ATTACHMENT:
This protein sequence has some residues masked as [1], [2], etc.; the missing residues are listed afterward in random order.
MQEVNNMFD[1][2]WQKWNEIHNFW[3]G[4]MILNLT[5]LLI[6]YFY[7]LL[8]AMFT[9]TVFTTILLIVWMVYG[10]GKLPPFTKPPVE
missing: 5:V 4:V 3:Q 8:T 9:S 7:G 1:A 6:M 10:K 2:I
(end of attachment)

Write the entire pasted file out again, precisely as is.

This protein sequence has some residues masked as [1], [2], etc.; the missing residues are listed afterward in random order.
MQEVNNMFD[1][2]WQKWNEIHNFW[3]G[4]MILNLT[5]LLI[6]YFY[7]LL[8]AMFT[9]TVFTTILLIVWMVYG[10]GKLPPFTKPPVE
missing: 5:V 4:V 3:Q 8:T 9:S 7:G 1:A 6:M 10:K 2:I